Wednesday, December 25, 2013

Why the web is losing ground to app stores

Any platform has to balance the needs of consumers against the needs of creators, because it needs to attract both. It's possible to favor consumers too much at the expense of creators, by making content too easy to copy and too hard to monetize. The web might be losing ground to app stores for precisely this reason.

It's pointless to pine for the old web and complain about the greed of creators who choose to make apps instead of websites. Greed is a part of what we are. A more interesting question is how to make a system that will leverage that greed for the good of everyone. App stores may be part of the answer, but maybe something else will come along.

Tuesday, December 17, 2013

Science and marketing

Science is similar to inter-species competition, while marketing is similar to intra-species competition. In science we try to get better at manipulating the universe. In marketing we try to get better at manipulating each other, and waste resources that could've been used to get a bigger share of the universe.

Thursday, November 21, 2013

On code that is fun to write

If your code was fun to write, maybe you were borrowing fun from the future people who will need to read and modify it.

Tuesday, November 19, 2013

"Lexical typing" and "static scope"

In "lexical scope", the correspondence between names in code and variables in memory depends on the lexical structure of the code (which parts enclose which). In "dynamic scope", it depends on the dynamic structure of the running program (which parts are calling which)

In "static typing", the correspondence between variable names and variable types depends on the lexical structure of the code. In "dynamic typing", it depends on the dynamic structure of the program.

"Static" and "lexical" seem to be synonyms. You might as well rename static typing to "lexical typing", or lexical scope to "static scope".

Tuesday, September 24, 2013

The land of good programming

When programmers die, they go to the land of good programming.

Everyone imagines that land in their own way. For some it's a land of Haskell, for others a land of C++. Everyone goes to a different land.

Unfortunately, the more time you spend in your land, the more you realize that it was not intended as an unconditional reward. As your ideas about good programming materialize, you learn to see their drawbacks and blind spots, the things that others pointed out before but you wouldn't listen. In this way, depending on your virtue as a programmer, your land will become either heaven or hell for you.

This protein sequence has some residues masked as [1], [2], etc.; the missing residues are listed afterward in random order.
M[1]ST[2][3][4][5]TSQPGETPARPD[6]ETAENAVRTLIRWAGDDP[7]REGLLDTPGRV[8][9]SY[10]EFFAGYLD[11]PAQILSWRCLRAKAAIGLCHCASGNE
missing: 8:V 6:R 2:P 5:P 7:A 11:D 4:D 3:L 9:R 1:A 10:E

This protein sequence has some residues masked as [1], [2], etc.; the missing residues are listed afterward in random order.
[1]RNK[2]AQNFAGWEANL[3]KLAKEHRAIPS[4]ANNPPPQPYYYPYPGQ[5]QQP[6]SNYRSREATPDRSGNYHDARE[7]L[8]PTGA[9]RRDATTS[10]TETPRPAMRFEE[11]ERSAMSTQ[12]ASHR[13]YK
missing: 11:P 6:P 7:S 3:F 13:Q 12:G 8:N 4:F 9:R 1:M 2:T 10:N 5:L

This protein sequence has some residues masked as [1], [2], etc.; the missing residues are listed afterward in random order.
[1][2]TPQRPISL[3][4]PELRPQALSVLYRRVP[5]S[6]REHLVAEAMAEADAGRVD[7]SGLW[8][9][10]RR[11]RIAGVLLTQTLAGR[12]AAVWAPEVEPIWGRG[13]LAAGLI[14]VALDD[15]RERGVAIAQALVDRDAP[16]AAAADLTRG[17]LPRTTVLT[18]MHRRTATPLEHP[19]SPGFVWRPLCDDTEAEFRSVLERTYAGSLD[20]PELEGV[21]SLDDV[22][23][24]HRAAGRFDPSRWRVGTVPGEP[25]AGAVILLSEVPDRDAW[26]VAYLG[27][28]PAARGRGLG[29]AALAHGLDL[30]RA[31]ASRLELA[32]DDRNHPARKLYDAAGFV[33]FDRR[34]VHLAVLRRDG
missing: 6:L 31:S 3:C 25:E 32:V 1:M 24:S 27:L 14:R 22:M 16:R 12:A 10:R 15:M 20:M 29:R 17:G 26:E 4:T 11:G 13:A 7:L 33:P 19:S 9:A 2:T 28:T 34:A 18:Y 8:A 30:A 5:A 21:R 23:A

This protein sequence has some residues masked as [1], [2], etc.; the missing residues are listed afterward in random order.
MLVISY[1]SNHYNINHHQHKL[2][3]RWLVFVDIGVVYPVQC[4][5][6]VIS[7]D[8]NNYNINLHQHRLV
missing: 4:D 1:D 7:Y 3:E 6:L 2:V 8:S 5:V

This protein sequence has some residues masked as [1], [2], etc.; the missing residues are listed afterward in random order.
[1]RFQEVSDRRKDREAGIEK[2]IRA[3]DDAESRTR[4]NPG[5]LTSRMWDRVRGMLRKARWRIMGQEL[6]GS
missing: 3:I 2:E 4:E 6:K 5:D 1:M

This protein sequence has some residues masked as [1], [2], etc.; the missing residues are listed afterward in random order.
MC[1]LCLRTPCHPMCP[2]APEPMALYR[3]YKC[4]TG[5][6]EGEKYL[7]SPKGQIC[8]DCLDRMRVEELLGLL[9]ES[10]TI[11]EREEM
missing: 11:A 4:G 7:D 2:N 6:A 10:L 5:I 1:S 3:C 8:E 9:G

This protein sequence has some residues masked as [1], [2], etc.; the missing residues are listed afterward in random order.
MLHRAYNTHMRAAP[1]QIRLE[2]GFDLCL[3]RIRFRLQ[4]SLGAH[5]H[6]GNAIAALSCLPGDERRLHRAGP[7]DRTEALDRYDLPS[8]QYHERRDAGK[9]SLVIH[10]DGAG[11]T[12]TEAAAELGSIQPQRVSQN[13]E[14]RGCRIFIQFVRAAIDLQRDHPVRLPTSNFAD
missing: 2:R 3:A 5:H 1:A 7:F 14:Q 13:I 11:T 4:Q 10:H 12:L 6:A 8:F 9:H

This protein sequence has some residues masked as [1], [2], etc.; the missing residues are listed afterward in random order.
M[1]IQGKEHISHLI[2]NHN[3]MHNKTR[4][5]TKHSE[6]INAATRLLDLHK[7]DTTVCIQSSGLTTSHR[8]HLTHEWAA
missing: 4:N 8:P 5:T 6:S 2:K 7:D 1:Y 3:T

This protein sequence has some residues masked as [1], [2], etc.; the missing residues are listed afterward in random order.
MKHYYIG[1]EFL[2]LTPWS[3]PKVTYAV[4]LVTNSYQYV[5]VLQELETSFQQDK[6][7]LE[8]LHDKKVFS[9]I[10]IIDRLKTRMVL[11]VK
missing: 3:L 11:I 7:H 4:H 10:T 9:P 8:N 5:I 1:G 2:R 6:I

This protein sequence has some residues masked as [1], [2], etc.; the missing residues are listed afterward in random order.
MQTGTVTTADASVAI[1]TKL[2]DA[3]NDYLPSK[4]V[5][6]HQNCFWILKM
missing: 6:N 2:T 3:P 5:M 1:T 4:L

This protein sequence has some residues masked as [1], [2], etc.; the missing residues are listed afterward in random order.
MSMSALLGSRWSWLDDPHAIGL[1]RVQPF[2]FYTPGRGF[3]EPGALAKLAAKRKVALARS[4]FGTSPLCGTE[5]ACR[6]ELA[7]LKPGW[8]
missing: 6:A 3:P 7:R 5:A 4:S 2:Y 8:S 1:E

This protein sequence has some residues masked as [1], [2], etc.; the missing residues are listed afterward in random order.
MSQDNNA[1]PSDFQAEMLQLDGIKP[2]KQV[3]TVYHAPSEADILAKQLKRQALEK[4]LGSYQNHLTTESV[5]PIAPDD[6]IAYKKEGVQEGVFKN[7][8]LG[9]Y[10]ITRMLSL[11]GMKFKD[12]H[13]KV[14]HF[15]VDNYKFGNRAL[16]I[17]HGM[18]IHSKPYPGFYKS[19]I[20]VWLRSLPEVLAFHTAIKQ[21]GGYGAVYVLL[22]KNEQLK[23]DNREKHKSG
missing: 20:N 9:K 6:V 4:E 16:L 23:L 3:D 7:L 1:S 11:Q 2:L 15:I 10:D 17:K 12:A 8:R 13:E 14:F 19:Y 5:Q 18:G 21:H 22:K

Sunday, August 18, 2013

Calling a function with no arguments

Q: I don't understand what it means to call a function with no arguments.

A: Come again?

Q: You see, in mathematics a function is a subset of the Cartesian product of domain and range. If the domain is empty, there's no place to stash the return value. But programmers seem to use such functions just fine. What's going on?

A: Well, the thing that programmers call a "function with no arguments" is never really a function with an empty domain.

Q: What is it, then?

A: There can be different interpretations...

Q: Can you give an example? What happens when I call a C function with no arguments:

f();

A: This part of C doesn't reflect the underlying math very well. Let's look at Haskell instead. Functions in Haskell are curried, here's the type of a function with two arguments:

a -> b -> c

And with one argument:

a -> b

If we follow that pattern, the type of a "function with no arguments" will look like this:

a

As you can see, that's just a value, not a function at all.

Q: Neat! I remember reading something about constants as "nullary functions". But it's still a little unsatisfying. Can you explain what's going on in a language where functions aren't curried?

A: Haskell also has non-curried functions. They look like this:

f (a,b)

If we follow that pattern, a non-curried "function with no arguments" will look like this:

f ()

Note that () is the empty tuple, aka "unit". The function's domain is a one-element set, not the empty set.

Q: Okay, that's a nice interpretation, and it's closer to the original question I had in mind. But when I call a C function with no arguments, it doesn't seem to pass the empty tuple, it passes nothing at all. Why does that work?

A: If you want to specify an element of a one-element set, zero bits of information is enough.

Q: That makes it clear. Thanks!

Monday, July 22, 2013

Throwing an exception to the dog

Q: Where's my terminal?

A: It's gone. Throw a dog ate my terminal exception.

Q: Throw a dog?

A: No, throw the exception to the dog. Then it will catch it and finally bring it back to you.

Q: Dogs don't usually do that.

A: That's the whole point. Dogs don't usually do that, but there are exceptions.

Wednesday, July 17, 2013

Printing an int in C++

Q: How do you print an integer to standard output in C++?

A: Like this!

printf("%d", x);

Q: Please use C++ facilities.

A: Sure.

std::cout << x;

Q: But what if someone switched the stream to hex mode before calling your code?

std::cout << std::hex;

Then your code will print "a" instead of "10", which is not what you want.

A: Okay, I'll switch the stream to decimal mode, just to be sure:

std::cout << std::dec << x;

Q: Now your code has an unintended side effect, it might change the state of the stream for the next caller.

A: Hmm. So I need to restore the stream to its previous state, whatever it was? Hang on, I'll check the internet...

(a minute later)

Wow. There's a Boost library to do that.

Q: Seriously?

A: You know what, I'd like to go back to my first answer with printf.